|Born||15 Jan 1913|
|Died||25 Nov 1963|
Contributor: Hugh Martyr
ww2dbaseBorn in Odessa in the Russian Empire on the Black Sea coast to Romanian sailor Ivan Marinesko (born Ion Marinescu) and Ukrainian mother Tatiana Mihailovna Koval, Alexander Ivanovich Marinesko had had a rough upbringing; having left school at the age of 15 and belonging to street gangs, he lived dangerously on the edge of crime. Later it was whilst serving as cabin boy in a merchant vessel that, after a display of bravery and command when rescuing crew from a torpedo boat, he was sent to the Navy Institute. He was promoted to the rank of lieutenant in Mar 1936, senior lieutenant in Nov 1938, and captain lieutenant in 1940. Between summer 1939 and 1942, Marinesko was the commanding officer of submarine M-96.
ww2dbaseAt the end of 1944 Marinesko was given command of the S-13, a Stalinets-class boat jointly designed by Germans and Russians in 1933, having evaded the restrictive clauses of the Treaty of Versailles. S-13 was docked at the Smolny base at Turku, ready for sailing, but Captain 3rd Class Marinesko had disappeared without his superior officers' knowledge. Almost a month later he was found to have gone on enormous drinking session, having no idea where he had been or who with for three weeks. Very quickly the NKGB, People's Commissariat for State Security, was investigating him believing that he may have been recruited by the British or Americans and it looked as if a Court Martial would follow. At this time Soviet leader Joseph Stalin had been pushing the Naval authorities for action in the Baltic Sea area now that the Germans were in full retreat. With much wrangling and many blind eyes shown Marinesko was allowed to return to his boat. However, he was a marked man, the NKGB in Kronstadt in Leningrad having a file on him. On the war patrol, S-13 sank the German military transport ship Willhelm Gustloff and then the German passenger ship Steuben, killing about 9,000 and about 4,000 military and civilian passengers, respectively. The submarine returned with the crew hailed as heroes and it was expected that Marinesko would receive the Hero of the Soviet Union. This was not to be, and he was awarded the lesser Order of the Red Banner instead. In the following months he continued drinking and in Sep 1945 he was demoted to the rank of lieutenant and put in command of minesweeper T-14. After leaving the service in Oct 1945 he was found guilty of theft whilst at the Leningrad Blood Transfusion Institute and sentenced to three years in labor camps in the Kolyma Gulag, where he lost his health. In 1960, his rank of captain 3rd class was reinstated, allowing him a small pension. He passed away from cancer in Leningrad, Russia in 1963 and was buried at the Bogoslovskoe Cemetery in Leningrad.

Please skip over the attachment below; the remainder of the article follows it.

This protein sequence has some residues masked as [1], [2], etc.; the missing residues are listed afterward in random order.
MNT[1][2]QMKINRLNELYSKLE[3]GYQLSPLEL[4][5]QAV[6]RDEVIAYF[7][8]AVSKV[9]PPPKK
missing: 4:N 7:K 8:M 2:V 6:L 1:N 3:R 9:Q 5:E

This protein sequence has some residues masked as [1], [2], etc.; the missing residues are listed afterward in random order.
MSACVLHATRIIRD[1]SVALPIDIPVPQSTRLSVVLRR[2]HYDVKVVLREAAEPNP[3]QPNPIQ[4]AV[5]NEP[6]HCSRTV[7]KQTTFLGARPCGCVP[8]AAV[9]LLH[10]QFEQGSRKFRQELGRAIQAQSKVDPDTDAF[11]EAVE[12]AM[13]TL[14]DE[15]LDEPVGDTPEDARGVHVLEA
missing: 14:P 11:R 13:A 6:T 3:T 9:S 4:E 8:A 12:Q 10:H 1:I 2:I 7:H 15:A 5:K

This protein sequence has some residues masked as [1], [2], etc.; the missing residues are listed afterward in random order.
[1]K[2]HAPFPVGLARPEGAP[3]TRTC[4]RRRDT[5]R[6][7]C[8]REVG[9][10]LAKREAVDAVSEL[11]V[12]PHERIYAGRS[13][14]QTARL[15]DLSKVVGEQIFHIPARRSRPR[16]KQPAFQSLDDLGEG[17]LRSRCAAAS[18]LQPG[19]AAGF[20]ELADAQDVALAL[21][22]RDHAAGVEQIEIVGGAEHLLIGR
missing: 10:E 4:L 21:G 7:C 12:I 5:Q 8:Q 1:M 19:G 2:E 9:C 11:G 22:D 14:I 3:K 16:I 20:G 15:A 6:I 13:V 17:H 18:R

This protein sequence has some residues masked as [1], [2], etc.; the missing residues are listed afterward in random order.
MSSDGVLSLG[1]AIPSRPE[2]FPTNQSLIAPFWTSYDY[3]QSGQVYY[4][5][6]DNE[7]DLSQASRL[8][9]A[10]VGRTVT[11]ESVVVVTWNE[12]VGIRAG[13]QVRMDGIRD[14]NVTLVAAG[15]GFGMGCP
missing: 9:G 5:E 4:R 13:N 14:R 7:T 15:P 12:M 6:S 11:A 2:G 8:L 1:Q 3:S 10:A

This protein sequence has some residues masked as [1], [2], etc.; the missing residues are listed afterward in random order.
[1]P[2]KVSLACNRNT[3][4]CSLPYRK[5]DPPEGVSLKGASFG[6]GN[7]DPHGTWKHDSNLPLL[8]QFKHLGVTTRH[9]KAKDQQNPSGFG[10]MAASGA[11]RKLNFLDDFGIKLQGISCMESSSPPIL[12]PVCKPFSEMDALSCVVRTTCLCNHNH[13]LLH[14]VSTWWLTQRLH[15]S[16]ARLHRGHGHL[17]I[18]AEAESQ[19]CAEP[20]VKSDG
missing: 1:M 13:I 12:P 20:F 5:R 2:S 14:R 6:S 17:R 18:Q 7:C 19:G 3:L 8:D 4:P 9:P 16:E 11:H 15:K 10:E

ww2dbaseFor many years Marinesko was forgotten until Mikhail Gorbachev learned of the situation and money was raised to erect a monument to the submarine crew. Such was the public outcry that on 5 May 1990 Marinesko was awarded the title of Hero of the Soviet Union posthumously.
Dobson, Miller & Payne. The Cruellest Night. Hodder & Stoughton, London.
Seaton, Albert. The Russo-German War 1941-45. Arthur Barker, London
Prit Buttar. Battleground Russia, The Assault on Germany's Eastern Front. Osprey publishing.
Last Major Revision: Sep 2023
Alexander Marinesko Interactive Map
Alexander Marinesko Timeline
|15 Jan 1913||Alexander Marinesko was born in Odessa, Kherson Governorate, Russian Empire (now Ukraine). This birth date was also recorded as 2 Jan 1913 n the Old Style.|
|11 Jan 1945||S-13 departed Porkkala Naval Base in Porkkalanniemi, Finland.|
|13 Jan 1945||S-13 patrolled off the coast of Kolberg, Germany (now Kolobrzeg, Poland).|
|30 Jan 1945||While transporting civilians from Ostpreu├čen (East Prussia), Germany, German Navy passenger ship Wilhelm Gustloff was sunk by Soviet submarine S-13, under the command of Captain 3rd Class Alexander Marinesko, taking somewhere between 5,000 and 10,000 lives, possibly making it the greatest loss of life in a maritime disaster in history.|
|9 Feb 1945||Soviet submarine S-13 attacked German passenger ship Steuben just off the coast near Stolp, Germany (now Slupsk, Poland) just before the end of the day, fatally hitting her with two torpedoes on the starboard side.|
|10 Feb 1945||German passenger ship Steuben, previously fatally hit by two torpedoes from S-13, sank just off the coast near Stolp, Germany (now Slupsk, Poland). She listed rapidly and sank by the bow just past the start of the day, about 20 minutes from the time of the torpedo hits. About 4,250 military and civilian passengers were killed.|
|25 Nov 1963||Alexander Marinesko passed away from cancer in Leningrad, Russia.|
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